Moore4Of particular note in the Watkinson’s copy of Poems (1921) is the presence of hand-written corrections to the text by Marianne Moore herself. This extraordinary habit was apparently characteristic of the poet, who made it her practice to revise, in pen, those things within her previously published volumes which had come to displease her. In the Watkinson’s copy, inscribed by Moore herself to noted bibliophile and Trinity stalwart Harry Bacon Collamore in 1957, we witness the poet carefully editing ‘mistakes’ fixed into print some thirty-six years previous, with a firm hand and a practiced attention to detail: not ‘Talisman’ but rather ‘A Talisman’ she insists, appending the new letter both to the table of contents and the head of the poem, even as she attentively re-works the notices of prior publication to correct what she must have felt were unforgivable failures made during the placement of commas in the original.

Grace Schulman, editor of the Penguin Classics collection of Moore’s poetry, recalls the poet sending Schulman a copy of her book Nevertheless “with textual insertions and deletions she had made in ink,” a practice Schulman associates with what she calls Moore’s “passion for revision.” The Watkinson’s copy too bears these marks left behind by Moore’s ceaseless, systematic review of her prior work, and stands as evidence of her dedication to change, her steady refusal to accept notions of fixed textual permanence which often attach to the event of publication.Moore3


Finally, a note for the typographically inclined — throughout this edition we encounter an unusual type of ligature, which is a term typesetters use for any connection inked between two otherwise distinct letters, such as the joined ‘æ’ still employed at times in modern English. In the Watkinson’s Egoist Press edition of Poems, however, there are ligatures on virtually every page, most often linking adjacent s-t and c-t pairs in a purely decorative fashion; this was a ‘house style’ characteristic of their London typesetter, and which was thought to lend text a certain ‘archaic’ quality, reminiscent for readers of the much more widespread use of such decorative techniques by publishers of the past.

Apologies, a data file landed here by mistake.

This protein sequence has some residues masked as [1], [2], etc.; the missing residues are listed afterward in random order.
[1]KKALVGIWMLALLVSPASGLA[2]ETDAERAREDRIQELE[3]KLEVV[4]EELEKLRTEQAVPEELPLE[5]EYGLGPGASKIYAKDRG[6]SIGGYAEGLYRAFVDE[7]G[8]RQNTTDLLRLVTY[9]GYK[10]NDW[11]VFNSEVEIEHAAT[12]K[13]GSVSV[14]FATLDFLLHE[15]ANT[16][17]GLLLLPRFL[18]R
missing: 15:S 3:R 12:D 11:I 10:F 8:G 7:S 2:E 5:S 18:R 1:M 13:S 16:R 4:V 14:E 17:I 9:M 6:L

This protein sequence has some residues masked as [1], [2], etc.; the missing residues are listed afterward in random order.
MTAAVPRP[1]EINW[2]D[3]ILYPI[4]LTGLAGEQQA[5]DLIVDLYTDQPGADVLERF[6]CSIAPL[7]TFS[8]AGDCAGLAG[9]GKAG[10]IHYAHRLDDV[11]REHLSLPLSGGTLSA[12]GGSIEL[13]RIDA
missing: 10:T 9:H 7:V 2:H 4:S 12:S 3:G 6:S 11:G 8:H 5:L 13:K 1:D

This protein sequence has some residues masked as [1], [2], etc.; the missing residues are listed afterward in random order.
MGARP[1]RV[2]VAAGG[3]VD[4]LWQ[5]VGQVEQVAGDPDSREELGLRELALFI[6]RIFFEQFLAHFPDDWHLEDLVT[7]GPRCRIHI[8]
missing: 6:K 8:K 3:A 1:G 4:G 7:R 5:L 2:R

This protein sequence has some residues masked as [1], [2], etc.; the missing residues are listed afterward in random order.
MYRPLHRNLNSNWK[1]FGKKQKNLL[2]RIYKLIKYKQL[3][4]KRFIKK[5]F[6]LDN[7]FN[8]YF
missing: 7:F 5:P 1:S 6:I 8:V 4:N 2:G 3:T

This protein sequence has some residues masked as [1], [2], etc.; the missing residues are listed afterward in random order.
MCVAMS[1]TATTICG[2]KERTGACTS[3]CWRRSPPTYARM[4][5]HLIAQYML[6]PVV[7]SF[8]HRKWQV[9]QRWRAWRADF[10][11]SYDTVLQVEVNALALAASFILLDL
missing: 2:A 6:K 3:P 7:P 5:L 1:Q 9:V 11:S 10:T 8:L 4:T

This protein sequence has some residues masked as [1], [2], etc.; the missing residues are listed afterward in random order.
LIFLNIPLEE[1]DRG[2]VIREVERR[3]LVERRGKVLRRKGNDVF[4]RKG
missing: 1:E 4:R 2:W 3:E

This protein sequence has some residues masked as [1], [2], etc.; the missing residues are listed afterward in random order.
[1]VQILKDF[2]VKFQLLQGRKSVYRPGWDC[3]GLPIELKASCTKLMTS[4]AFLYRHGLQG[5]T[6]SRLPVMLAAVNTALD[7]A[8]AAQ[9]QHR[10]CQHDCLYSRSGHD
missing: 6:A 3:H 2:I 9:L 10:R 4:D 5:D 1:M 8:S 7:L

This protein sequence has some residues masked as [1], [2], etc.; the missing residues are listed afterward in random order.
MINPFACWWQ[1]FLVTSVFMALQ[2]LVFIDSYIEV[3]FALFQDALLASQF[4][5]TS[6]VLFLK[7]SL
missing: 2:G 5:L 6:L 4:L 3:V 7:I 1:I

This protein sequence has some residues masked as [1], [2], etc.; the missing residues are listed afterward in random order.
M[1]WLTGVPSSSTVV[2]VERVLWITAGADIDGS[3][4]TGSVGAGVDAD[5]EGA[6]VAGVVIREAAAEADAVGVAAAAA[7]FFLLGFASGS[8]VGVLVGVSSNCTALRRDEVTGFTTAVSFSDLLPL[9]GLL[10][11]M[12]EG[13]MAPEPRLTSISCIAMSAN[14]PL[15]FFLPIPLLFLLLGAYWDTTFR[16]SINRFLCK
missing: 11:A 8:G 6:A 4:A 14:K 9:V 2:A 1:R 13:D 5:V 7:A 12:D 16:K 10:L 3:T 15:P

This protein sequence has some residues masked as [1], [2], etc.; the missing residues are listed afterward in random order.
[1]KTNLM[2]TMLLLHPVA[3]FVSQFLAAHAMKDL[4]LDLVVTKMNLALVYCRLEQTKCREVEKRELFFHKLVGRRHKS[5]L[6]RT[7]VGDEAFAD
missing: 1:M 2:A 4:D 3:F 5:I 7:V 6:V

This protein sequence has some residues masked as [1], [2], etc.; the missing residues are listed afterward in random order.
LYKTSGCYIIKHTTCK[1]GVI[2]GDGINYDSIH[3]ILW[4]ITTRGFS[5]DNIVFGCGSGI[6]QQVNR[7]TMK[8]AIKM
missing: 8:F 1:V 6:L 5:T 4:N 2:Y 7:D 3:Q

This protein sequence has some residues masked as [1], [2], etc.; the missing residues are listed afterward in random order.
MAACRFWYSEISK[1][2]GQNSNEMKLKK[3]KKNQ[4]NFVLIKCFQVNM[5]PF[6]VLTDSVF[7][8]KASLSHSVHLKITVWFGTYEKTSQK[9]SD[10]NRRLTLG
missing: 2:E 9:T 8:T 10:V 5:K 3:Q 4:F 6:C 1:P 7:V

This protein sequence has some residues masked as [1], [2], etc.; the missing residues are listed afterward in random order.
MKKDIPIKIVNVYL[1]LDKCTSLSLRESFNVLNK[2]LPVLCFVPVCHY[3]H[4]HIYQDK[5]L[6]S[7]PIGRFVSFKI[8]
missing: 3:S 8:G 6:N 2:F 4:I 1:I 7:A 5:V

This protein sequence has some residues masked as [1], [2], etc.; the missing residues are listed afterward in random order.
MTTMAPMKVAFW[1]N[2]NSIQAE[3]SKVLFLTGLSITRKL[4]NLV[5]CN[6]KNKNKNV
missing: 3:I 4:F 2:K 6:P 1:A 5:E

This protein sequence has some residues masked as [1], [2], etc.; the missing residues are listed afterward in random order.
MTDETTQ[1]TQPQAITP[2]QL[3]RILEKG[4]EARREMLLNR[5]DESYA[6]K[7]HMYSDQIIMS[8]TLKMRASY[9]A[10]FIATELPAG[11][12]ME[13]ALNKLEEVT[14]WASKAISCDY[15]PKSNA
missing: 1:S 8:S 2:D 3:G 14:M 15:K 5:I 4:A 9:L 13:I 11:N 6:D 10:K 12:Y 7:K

Moore5The professional term for such a ligature, that is, a ligature which is purely discretionary and used solely for ornament, is a ‘gadzook’ — a term coined, like the curse word which shares its origin, as a variant of the blasphemous “God’s hooks,” referring to the nails used to attach Christ to the cross (that long-time British favorite, ‘bloody,’ is similarly evolved from the blasphemous “God’s blood!”). While the specific origin of this usage in typography is obscure, the visual reference, along with its nod to archaism, remains perfectly clear.


Schulze, Robin G., ed. Becoming Marianne Moore: The Early Poems, 1907-1924. Berkeley: University of California Press, 2002. Print.

Schulman, Grace, ed. The Poems of Marianne Moore. New York: Penguin Books, 2005. Print.

Shin, Nick. “Diggin’ It: The Buried Treasures of Typography.” Graphic Exchange mag. N.d. Web. 21 April 2016.